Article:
L. Timmel Duchamp and Her Excellent Aqueduct Press Celebrate Reaching the 50-Book Mark

   Heirloom-1-cvr-lr Cheek-jowl-cvr-lr 
 
Among the sharpest, smartest independent presses out there, the Seattle-based Aqueduct Press recently reached a milestone: this past week they published their fiftieth book, in a span of only six years. That latest book is a collection of stories and essays by Chandler Davis, titled It Walks in Beauty. Davis' book is the first in a new series for the publisher: Heirloom Books, dedicated to bringing back into print and preserving work "that has helped make feminist science fiction what it is today."  This is in keeping with their general mission statement: "Aqueduct Press dedicates itself to publishing challenging, feminist science fiction. We promise to bring our readers work that will stretch the imagination and stimulate thought."

During the six years that founder and writer L. Timmel Duchamp has run Aqueduct Press, it's had an impressive string of award nominations and wins. Books from Aqueduct have won the Philip K. Dick Award, the Tiptree Award and the Carl Brandon Parallax Award, as well as been finalists for the Hugo Award and many others.

Most recently, Ursula K. LeGuin's Cheek by Jowl won the Locus Award for best non-fiction book/Art book.Why did one of the icons of science fiction and fantasy go with Aqueduct? Reached via email, Le Guin said,"I took Cheek by Jowl to Aqueduct because I wanted to have a book published by Aqueduct. It has a classy list, and the books are elegantly made, and it's on the West Coast, and it isn't controlled by its Marketing Department. And it's Timmi! Also, I had a specific idea about having a lot of little animal pictures all over the book. A commercial publisher is likely to throw this kind of idea to the Art/ Design/Cover Departments, where it dies instantly (and there are no illustrations, and the cover is both conventional and inappropriate.) At Aqueduct, I got a cover, and a whole book, full of little animals. I love it."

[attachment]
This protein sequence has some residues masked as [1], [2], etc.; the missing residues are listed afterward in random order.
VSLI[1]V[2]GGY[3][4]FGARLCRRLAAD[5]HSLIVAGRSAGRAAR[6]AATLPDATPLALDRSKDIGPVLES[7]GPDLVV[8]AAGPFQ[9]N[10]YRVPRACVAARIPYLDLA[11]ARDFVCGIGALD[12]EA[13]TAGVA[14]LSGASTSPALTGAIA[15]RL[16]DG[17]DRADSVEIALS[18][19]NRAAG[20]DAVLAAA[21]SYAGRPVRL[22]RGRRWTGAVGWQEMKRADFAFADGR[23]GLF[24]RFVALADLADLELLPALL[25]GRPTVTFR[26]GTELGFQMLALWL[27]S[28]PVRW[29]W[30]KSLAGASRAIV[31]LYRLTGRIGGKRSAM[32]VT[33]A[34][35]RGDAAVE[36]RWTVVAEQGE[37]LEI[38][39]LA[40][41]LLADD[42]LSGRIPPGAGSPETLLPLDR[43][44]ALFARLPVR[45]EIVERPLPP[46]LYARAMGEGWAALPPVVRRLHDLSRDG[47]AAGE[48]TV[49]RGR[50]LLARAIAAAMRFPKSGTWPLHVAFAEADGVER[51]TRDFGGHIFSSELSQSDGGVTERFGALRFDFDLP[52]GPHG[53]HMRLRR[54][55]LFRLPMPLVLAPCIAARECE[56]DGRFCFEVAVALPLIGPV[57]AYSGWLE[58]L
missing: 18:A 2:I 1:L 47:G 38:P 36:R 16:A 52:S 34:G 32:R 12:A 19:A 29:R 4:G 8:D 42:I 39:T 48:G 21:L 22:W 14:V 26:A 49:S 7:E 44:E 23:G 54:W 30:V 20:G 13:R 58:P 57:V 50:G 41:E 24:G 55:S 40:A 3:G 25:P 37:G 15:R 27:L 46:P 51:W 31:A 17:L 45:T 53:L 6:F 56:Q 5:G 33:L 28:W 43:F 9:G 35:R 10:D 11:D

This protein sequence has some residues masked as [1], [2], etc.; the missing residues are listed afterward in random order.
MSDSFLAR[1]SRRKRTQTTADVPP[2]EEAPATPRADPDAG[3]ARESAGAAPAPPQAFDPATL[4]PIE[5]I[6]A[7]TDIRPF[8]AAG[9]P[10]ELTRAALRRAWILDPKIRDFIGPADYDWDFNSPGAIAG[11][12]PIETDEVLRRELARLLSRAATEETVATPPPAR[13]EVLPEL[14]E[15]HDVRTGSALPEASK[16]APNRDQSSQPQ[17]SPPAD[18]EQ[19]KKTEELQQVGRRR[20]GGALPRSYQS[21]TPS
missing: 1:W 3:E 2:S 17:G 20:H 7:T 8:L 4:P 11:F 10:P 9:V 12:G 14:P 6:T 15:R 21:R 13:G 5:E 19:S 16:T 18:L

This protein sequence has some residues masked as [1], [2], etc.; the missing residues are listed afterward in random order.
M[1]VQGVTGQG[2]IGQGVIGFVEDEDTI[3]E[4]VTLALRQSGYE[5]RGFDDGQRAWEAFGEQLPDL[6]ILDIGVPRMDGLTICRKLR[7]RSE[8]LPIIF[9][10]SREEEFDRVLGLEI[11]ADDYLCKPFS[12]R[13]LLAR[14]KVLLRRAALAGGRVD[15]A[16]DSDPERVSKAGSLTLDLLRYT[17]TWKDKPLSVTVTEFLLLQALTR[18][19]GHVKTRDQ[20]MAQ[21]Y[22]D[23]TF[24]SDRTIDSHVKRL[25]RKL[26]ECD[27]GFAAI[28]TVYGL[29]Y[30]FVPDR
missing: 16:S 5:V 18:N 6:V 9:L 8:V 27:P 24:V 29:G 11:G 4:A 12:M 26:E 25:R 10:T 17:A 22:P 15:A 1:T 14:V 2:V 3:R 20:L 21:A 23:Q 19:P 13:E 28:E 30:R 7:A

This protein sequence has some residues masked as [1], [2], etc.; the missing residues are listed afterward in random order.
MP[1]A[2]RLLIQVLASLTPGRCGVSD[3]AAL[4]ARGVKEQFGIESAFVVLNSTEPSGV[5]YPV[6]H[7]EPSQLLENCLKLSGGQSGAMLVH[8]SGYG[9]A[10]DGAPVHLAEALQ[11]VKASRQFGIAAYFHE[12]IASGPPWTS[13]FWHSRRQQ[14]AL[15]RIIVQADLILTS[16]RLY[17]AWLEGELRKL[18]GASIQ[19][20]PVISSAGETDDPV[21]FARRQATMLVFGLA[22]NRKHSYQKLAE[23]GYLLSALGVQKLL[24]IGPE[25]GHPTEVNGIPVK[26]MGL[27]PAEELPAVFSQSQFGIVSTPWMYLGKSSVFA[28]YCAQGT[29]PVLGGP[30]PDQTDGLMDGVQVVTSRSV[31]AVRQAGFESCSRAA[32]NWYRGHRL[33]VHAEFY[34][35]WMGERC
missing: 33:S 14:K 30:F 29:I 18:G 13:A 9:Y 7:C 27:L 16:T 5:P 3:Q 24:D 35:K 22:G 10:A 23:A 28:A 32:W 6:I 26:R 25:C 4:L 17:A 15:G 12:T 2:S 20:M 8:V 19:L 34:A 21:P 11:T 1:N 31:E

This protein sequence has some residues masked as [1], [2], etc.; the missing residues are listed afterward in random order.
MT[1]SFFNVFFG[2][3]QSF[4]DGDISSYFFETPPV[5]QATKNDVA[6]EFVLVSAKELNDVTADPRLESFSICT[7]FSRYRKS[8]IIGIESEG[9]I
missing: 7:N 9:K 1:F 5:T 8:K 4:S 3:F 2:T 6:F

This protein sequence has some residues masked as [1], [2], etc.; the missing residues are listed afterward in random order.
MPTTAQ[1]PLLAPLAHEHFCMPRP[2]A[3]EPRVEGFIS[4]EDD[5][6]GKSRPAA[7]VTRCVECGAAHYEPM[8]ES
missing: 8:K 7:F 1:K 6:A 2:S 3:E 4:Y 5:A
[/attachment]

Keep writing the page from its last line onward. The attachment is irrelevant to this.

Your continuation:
A lot of people love Aqueduct Press, myself included, because they've quickly established a reputation for quality that serves its core readership but is also of definite interest to general readers of SF/F and beyond. In addition, they've displayed admirable marketing and artistic savvy in creating a distinctive look-and-feel for their various book lines, including the Conversations series, which is a slim-sized paperback series intended to create a dialogue through publication of a wide range of texts, from poetry to essays, speeches, manifestoes, interviews, letters, and more.

Recent books include Through the Drowsy Dark by Rachel Swirsky, Narrative Power: Encounters, Celebrations, Struggles edited by Duchamp, and The Secret Feminist Cabal by Helen Merrick (mentioned previously on Omni). In addition, Aqueduct will soon publish suzy McKee Charnas' Dorothea Dreams as the second in the Heirloom Books series. You can find a full list of their books in print here.

I recently interviewed Duchamp about Aqueduct's success via email...

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